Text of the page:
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Positioning elements (The position property) in CSS

CSS | position property: Here, we are going to learn about the position property in CSS, we will learn how to position the elements in HTML using CSS?
Submitted by Anjali Singh, on November 29, 2019

CSS | position property

Abstract Idea:

Positioning, a very important tool in CSS to style and to make a webpage presentable nonetheless comprehensive. While making a webpage various entities are to be positioned so that a user can have a clear idea about the webpage and its content.

Therefore positioning must be done very carefully. One element here and other, the webpage would start looking dull.

position property

position is a property of CSS to position elements on a webpage. The positioning can be done with respect to the parent element or relative element.

There are mainly 5 types of position properties in CSS namely,

  1. fixed
  2. static
  3. relative
  4. absolute
  5. sticky

The position can be done with the help of top, right, bottom and left property. They are used to designate the distance of an HTML element from the edge of the viewport. To position the element by making use of these four properties, first, we have to declare the positioning method.

Now let's discuss each of the positioning property in detail,

1) position:fixed

The HTML element using the property position:fixed will be oriented related to the viewport. As the name suggests this property is used to fix the position of an element. Even if someone wishes to scroll down or up the page the element will not move from its position. We can set the positioning by using top, right, bottom and left.

Syntax:

Element {
    position: fixed;
}

Example:

<!DOCTYPE html>
<html>

<head>
    <style>
        div.fixed {
            position: fixed;
            width: 100px;
            height: 100px;
            background: red;
            left: 10px;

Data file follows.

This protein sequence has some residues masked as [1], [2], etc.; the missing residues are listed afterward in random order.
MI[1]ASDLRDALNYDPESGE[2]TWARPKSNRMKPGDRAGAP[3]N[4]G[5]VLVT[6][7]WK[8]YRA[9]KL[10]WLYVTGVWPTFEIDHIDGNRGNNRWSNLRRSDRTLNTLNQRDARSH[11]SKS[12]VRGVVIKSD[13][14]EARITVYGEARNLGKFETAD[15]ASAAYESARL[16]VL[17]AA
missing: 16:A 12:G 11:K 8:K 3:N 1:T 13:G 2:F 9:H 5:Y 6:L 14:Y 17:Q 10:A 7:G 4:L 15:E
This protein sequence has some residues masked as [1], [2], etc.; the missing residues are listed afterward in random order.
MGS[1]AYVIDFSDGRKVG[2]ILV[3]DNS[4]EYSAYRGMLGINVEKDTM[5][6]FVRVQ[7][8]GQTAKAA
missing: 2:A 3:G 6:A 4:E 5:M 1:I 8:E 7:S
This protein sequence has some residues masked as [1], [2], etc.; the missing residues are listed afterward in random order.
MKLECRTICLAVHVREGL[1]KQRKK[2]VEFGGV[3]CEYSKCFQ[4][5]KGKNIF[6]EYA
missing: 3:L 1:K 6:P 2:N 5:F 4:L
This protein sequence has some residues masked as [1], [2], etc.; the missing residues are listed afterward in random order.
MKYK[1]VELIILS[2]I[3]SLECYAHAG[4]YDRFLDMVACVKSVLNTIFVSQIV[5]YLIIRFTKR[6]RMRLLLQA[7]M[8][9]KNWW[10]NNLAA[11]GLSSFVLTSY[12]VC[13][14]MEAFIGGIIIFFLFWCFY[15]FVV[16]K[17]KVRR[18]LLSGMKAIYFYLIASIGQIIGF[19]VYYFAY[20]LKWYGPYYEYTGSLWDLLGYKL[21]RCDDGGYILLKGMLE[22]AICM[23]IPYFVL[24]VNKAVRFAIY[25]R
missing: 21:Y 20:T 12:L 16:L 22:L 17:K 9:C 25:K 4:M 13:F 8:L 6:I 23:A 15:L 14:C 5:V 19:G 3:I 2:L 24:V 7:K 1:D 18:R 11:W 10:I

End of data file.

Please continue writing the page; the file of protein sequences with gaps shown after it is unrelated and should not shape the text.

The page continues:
top: 100px;
        }
    </style>
</head>

<body>
    <div class="fixed">fixed element</div>
    <div>
        <p>Content</p>
        <p>Content</p>
        <p>Content</p>
        <p>Content</p>
        <p>Content</p>
        <p>Content</p>
        <p>Content</p>
        <p>Content</p>
        <p>Content</p>
        <p>Content</p>
        <p>Content</p>
        <p>Content</p>
        <p>Content</p>
        <p>Content</p>
    </div>
</body>

</html>

Output

CSS position property | Example 1

In the above example, the element fixed is positioned relative to the browser window.

2) position:static

position:static is a default property of the positioning. It means that if no attribute of the positioning is set like the top, right, bottom and left, then the property is set to static by default. When the property is set to static then top, right, left and bottom attributes have no control over that element. The element will be positioned according to the normal flow of the page.

Syntax:

Element {
    position: static;
}

Example:

<!DOCTYPE html>
<html>

<head>
    <style>
        div.static {
            position: static;
            width: 100px;
            height: 100px;
            background: red;
            left: 10px;
            top: 100px;
        }
    </style>
</head>

<body>

    <div class="static">static element</div>
    <div>
        <p>Content</p>
        <p>Content</p>
        <p>Content</p>
        <p>Content</p>
        <p>Content</p>
        <p>Content</p>
        <p>Content</p>
        <p>Content</p>
        <p>Content</p>
        <p>Content</p>
        <p>Content</p>
        <p>Content</p>
        <p>Content</p>
        <p>Content</p>
        <p>Content</p>
    </div>
</body>

</html>

Output

CSS position property | Example 2